Like many American kids, I loved Thanksgiving. But, like most of my peers, there was one thing I dreaded each year: The "everyone go around the table and say one thing they're thankful for" part before dinner.
On the one hand, my dread was sheerly utilitarian—there were massive quantities of delicious food just waiting to be consumed, and I'd already been waiting an eternity while the adults cooked, baked, and carved.
But the bigger fear was trying to figure out what I was really thankful for without it seeming trite or untrue, but also that it would be something really deep. I wanted to impress my family with the depth of my thanks and with the depth of my humility. Usually I would take a pious breath and talk about how thankful I was that the whole family could be together (which, I mean, was true), but I was mostly thankful my turn was over so I could get to shoveling food into my mouth.
As I've gotten older, I've become (hopefully) a little more thoughtful and a little less food-driven in my approach to gratitude. And looking back, I think that my initial confusion about what to say was more telling than I thought. I was trying desperately to search for some thing to be thankful for. I didn't realize—and often still don't—that my thankfulness, my real thanksgiving, was rooted in the extravagant grace, beauty, truth, hope, peace, and love of God.
"The whole world sparks and flames"
In her book Pilgrim at Tinker Creek, author Annie Dillard records nature observations with the pen of a poet, finding meaning in the most mundane-seeming settings. She notes both the beauty and the brutality of creation, and near the beginning of the book, offers this:
If the landscape reveals one certainty, it is that the extravagant gesture is the very stuff of creation. After the one extravagant gesture of creation in the first place, the universe has continued to deal exclusively in extravagances, flinging intricacies and colossi down aeons of emptiness, heaping profusions on profligacies with ever-fresh vigor. The whole show has been on fire from the word go. I come down to the water to cool my eyes. But everywhere I look I see fire; that which isn't flint is tinder, and the whole world sparks and flames.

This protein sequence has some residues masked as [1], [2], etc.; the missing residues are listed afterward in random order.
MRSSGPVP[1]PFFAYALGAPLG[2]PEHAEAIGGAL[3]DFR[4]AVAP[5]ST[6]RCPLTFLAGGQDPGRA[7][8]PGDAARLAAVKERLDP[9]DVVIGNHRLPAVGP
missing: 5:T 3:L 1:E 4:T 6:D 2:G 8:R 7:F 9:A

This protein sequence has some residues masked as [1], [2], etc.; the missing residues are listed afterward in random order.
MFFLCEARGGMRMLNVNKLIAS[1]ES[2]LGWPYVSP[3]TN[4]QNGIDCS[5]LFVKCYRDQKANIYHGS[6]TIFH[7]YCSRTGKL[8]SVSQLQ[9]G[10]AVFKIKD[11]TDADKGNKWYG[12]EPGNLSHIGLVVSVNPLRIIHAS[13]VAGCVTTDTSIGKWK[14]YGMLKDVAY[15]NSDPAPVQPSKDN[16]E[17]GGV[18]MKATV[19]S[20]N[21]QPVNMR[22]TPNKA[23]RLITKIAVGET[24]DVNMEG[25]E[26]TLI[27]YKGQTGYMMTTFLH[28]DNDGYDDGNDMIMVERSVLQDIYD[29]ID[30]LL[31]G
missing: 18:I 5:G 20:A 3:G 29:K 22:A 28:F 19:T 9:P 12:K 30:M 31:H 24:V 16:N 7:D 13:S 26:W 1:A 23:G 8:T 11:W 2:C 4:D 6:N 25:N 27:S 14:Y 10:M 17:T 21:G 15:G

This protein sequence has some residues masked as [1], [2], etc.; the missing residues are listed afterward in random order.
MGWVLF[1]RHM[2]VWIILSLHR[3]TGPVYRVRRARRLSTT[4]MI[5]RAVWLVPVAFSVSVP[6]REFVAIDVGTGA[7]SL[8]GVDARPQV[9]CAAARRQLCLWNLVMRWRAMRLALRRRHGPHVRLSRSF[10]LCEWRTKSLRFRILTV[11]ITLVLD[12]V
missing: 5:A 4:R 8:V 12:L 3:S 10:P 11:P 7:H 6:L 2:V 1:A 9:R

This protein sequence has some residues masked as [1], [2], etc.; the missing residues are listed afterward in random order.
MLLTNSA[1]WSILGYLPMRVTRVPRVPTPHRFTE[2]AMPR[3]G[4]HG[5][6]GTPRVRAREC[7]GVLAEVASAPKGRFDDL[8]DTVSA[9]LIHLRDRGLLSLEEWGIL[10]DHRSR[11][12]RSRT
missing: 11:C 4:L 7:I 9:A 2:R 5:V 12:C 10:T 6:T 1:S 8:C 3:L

Think about that: creation as an "extravagant gesture." To borrow Dillard's phrase, the longer you're alive, the more opportunity you have to see extravagant gestures in your life. I take this phrase to mean sights, feelings, moments that are unnecessarily over-the-top that they somehow become infused with meaning, no matter how big or small the particular experience may be.
Those moments aren't restricted to nature, though nature certainly has plenty of examples. The creation account on its own in Genesis 1-2 is filled with God breathing meaning and wonder into the world and all its inhabitants. After all, humans are created in the image of God, which seems quite the extravagant gesture in itself!
But beyond that, think about some of the big people and moments in your life—your spouse, your parents, the birth of your child, the death of a loved one. Each of these, for good or bad, is imbued with meaning—each is an extravagant gesture.
Those types of gestures may also seem inconsequential to an outsider. A dinner with a friend, the kindness of a stranger, or eating some bread and cheap wine in the middle of a church service—each of these seems mundane, but each has the opportunity to be filled with meaning and purpose.
These types of moments signify there's something bigger going on than we can understand or grasp. Every human has events, sights, sounds, feelings, smells, tastes, and experiences that are bigger than we can explain. Even if we don't realize it in the moment, these seemingly isolated incidents or short periods of life can be filled with more meaning that we can possibly imagine.